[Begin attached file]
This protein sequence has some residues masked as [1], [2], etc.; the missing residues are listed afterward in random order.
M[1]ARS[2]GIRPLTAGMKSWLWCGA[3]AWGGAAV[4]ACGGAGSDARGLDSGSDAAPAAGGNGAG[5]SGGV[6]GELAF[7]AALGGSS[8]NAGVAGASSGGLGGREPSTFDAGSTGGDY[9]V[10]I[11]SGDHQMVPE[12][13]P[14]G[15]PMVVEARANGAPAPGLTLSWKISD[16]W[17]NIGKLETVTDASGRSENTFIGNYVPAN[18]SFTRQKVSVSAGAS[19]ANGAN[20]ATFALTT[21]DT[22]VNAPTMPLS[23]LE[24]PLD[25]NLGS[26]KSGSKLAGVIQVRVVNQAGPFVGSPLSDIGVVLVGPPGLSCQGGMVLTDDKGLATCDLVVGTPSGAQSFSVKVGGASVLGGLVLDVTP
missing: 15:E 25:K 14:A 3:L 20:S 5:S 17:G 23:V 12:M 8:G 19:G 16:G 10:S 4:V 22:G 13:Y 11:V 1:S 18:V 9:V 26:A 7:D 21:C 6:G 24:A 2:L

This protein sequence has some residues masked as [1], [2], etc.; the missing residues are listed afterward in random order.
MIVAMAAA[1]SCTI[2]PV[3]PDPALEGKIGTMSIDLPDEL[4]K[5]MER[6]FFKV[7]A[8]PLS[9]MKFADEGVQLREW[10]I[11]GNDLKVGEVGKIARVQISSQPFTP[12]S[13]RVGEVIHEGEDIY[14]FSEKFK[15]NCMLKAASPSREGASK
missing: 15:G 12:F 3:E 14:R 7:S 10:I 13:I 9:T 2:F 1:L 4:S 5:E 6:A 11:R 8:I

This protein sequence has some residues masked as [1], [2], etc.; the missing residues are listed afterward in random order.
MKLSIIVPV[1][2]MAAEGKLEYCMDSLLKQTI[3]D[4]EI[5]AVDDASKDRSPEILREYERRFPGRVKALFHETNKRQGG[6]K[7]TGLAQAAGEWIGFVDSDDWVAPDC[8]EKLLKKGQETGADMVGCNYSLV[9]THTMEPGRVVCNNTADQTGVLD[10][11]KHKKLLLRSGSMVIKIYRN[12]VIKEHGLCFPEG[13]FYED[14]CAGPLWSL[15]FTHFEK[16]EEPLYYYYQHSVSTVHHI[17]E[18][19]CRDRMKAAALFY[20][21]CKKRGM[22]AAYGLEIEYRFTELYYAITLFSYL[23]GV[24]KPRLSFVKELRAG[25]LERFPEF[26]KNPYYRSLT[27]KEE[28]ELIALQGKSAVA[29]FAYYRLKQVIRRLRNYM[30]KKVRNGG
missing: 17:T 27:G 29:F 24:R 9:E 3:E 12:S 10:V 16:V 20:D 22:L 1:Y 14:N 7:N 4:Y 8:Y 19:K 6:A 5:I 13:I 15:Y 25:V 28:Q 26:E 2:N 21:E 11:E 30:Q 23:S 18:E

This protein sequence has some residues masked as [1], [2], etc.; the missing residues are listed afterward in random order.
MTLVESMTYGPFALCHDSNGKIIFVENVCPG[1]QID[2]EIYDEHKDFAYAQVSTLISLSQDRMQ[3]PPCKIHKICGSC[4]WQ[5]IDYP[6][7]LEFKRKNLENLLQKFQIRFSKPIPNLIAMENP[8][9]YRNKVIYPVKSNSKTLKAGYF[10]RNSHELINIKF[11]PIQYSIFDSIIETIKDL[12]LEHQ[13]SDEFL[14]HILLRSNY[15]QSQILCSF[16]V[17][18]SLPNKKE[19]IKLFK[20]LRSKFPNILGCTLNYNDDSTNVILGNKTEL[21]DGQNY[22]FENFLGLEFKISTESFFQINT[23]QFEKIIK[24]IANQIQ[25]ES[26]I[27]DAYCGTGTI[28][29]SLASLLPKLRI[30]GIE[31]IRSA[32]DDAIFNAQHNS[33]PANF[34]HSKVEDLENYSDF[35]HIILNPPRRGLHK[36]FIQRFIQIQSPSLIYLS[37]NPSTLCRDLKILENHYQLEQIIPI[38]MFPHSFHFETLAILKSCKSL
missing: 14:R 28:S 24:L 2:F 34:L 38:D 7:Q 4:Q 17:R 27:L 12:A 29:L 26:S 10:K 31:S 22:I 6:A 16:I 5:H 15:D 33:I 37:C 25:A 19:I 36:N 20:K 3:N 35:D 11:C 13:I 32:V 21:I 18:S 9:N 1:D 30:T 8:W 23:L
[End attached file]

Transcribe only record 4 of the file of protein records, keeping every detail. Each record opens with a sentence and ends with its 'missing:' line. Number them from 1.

This protein sequence has some residues masked as [1], [2], etc.; the missing residues are listed afterward in random order.
MTLVESMTYGPFALCHDSNGKIIFVENVCPG[1]QID[2]EIYDEHKDFAYAQVSTLISLSQDRMQ[3]PPCKIHKICGSC[4]WQ[5]IDYP[6][7]LEFKRKNLENLLQKFQIRFSKPIPNLIAMENP[8][9]YRNKVIYPVKSNSKTLKAGYF[10]RNSHELINIKF[11]PIQYSIFDSIIETIKDL[12]LEHQ[13]SDEFL[14]HILLRSNY[15]QSQILCSF[16]V[17][18]SLPNKKE[19]IKLFK[20]LRSKFPNILGCTLNYNDDSTNVILGNKTEL[21]DGQNY[22]FENFLGLEFKISTESFFQINT[23]QFEKIIK[24]IANQIQ[25]ES[26]I[27]DAYCGTGTI[28][29]SLASLLPKLRI[30]GIE[31]IRSA[32]DDAIFNAQHNS[33]PANF[34]HSKVEDLENYSDF[35]HIILNPPRRGLHK[36]FIQRFIQIQSPSLIYLS[37]NPSTLCRDLKILENHYQLEQIIPI[38]MFPHSFHFETLAILKSCKSL
missing: 14:R 28:S 24:L 2:F 34:L 38:D 7:Q 4:Q 17:R 27:L 12:A 29:L 26:S 10:K 31:S 22:I 6:A 16:I 5:H 15:D 33:I 37:C 25:A 19:I 36:N 20:K 3:N 35:D 11:C 13:I 32:V 21:I 18:S 9:N 1:D 30:T 8:W 23:L